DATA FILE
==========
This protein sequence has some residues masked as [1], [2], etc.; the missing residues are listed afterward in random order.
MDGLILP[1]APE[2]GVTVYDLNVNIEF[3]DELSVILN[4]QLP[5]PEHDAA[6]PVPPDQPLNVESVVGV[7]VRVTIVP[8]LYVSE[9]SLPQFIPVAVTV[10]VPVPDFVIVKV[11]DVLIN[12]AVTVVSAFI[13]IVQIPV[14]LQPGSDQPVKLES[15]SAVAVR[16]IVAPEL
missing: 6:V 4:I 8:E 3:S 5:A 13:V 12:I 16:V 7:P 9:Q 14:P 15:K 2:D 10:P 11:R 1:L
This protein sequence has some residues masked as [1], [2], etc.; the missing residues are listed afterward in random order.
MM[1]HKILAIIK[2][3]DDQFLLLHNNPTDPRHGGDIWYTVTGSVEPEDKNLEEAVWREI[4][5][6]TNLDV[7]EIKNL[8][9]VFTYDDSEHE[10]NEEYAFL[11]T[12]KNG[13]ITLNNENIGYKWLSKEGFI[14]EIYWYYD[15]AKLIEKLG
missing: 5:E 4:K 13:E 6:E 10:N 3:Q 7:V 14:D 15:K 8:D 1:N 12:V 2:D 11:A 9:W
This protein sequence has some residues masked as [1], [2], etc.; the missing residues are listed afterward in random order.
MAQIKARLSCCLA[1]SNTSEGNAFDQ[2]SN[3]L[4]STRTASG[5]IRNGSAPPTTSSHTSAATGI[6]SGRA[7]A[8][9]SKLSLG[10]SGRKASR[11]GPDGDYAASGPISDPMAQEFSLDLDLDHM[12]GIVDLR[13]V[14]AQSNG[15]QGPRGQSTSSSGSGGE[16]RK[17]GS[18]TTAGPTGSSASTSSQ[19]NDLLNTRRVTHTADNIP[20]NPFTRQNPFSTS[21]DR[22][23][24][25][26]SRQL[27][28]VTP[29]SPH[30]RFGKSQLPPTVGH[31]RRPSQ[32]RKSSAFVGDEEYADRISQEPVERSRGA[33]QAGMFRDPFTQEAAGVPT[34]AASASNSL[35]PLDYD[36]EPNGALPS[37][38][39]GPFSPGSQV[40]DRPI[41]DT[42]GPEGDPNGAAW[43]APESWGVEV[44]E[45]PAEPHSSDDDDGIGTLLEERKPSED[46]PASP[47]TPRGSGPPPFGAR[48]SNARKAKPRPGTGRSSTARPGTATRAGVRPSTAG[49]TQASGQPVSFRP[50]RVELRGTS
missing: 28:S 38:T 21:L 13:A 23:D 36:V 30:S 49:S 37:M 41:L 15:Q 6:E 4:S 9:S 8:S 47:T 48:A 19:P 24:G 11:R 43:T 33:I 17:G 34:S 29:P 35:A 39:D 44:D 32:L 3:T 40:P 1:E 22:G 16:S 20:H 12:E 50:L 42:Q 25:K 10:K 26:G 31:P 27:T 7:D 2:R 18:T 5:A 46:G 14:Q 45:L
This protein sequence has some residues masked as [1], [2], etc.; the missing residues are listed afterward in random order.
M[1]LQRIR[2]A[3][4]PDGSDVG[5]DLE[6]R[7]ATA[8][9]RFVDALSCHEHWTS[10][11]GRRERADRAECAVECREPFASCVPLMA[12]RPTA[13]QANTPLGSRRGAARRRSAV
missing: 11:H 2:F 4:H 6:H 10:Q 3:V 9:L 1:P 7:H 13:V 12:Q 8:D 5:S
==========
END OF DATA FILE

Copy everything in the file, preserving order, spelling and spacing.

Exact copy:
This protein sequence has some residues masked as [1], [2], etc.; the missing residues are listed afterward in random order.
MDGLILP[1]APE[2]GVTVYDLNVNIEF[3]DELSVILN[4]QLP[5]PEHDAA[6]PVPPDQPLNVESVVGV[7]VRVTIVP[8]LYVSE[9]SLPQFIPVAVTV[10]VPVPDFVIVKV[11]DVLIN[12]AVTVVSAFI[13]IVQIPV[14]LQPGSDQPVKLES[15]SAVAVR[16]IVAPEL
missing: 6:V 4:I 8:E 3:S 5:A 13:V 12:I 16:V 7:P 9:Q 14:P 15:K 2:D 10:P 11:R 1:L
This protein sequence has some residues masked as [1], [2], etc.; the missing residues are listed afterward in random order.
MM[1]HKILAIIK[2][3]DDQFLLLHNNPTDPRHGGDIWYTVTGSVEPEDKNLEEAVWREI[4][5][6]TNLDV[7]EIKNL[8][9]VFTYDDSEHE[10]NEEYAFL[11]T[12]KNG[13]ITLNNENIGYKWLSKEGFI[14]EIYWYYD[15]AKLIEKLG
missing: 5:E 4:K 13:E 6:E 10:N 3:Q 7:V 14:D 15:K 8:D 1:N 12:V 2:D 11:A 9:W
This protein sequence has some residues masked as [1], [2], etc.; the missing residues are listed afterward in random order.
MAQIKARLSCCLA[1]SNTSEGNAFDQ[2]SN[3]L[4]STRTASG[5]IRNGSAPPTTSSHTSAATGI[6]SGRA[7]A[8][9]SKLSLG[10]SGRKASR[11]GPDGDYAASGPISDPMAQEFSLDLDLDHM[12]GIVDLR[13]V[14]AQSNG[15]QGPRGQSTSSSGSGGE[16]RK[17]GS[18]TTAGPTGSSASTSSQ[19]NDLLNTRRVTHTADNIP[20]NPFTRQNPFSTS[21]DR[22][23][24][25][26]SRQL[27][28]VTP[29]SPH[30]RFGKSQLPPTVGH[31]RRPSQ[32]RKSSAFVGDEEYADRISQEPVERSRGA[33]QAGMFRDPFTQEAAGVPT[34]AASASNSL[35]PLDYD[36]EPNGALPS[37][38][39]GPFSPGSQV[40]DRPI[41]DT[42]GPEGDPNGAAW[43]APESWGVEV[44]E[45]PAEPHSSDDDDGIGTLLEERKPSED[46]PASP[47]TPRGSGPPPFGAR[48]SNARKAKPRPGTGRSSTARPGTATRAGVRPSTAG[49]TQASGQPVSFRP[50]RVELRGTS
missing: 28:S 38:T 21:L 13:A 23:D 36:V 30:S 49:S 37:M 41:L 15:Q 6:E 4:S 9:S 8:S 47:T 48:A 19:P 24:G 11:R 43:T 33:I 17:G 34:S 29:P 35:A 39:D 44:D 32:L 3:T 40:P 1:E 22:G 16:S 20:H 12:E 50:L 42:Q 25:K 10:K 26:G 31:P 27:T 7:D 2:R 18:T 5:A 46:G 14:Q 45:L
This protein sequence has some residues masked as [1], [2], etc.; the missing residues are listed afterward in random order.
M[1]LQRIR[2]A[3][4]PDGSDVG[5]DLE[6]R[7]ATA[8][9]RFVDALSCHEHWTS[10][11]GRRERADRAECAVECREPFASCVPLMA[12]RPTA[13]QANTPLGSRRGAARRRSAV
missing: 11:H 2:F 4:H 6:H 10:Q 3:V 9:L 1:P 7:H 13:V 12:Q 8:D 5:S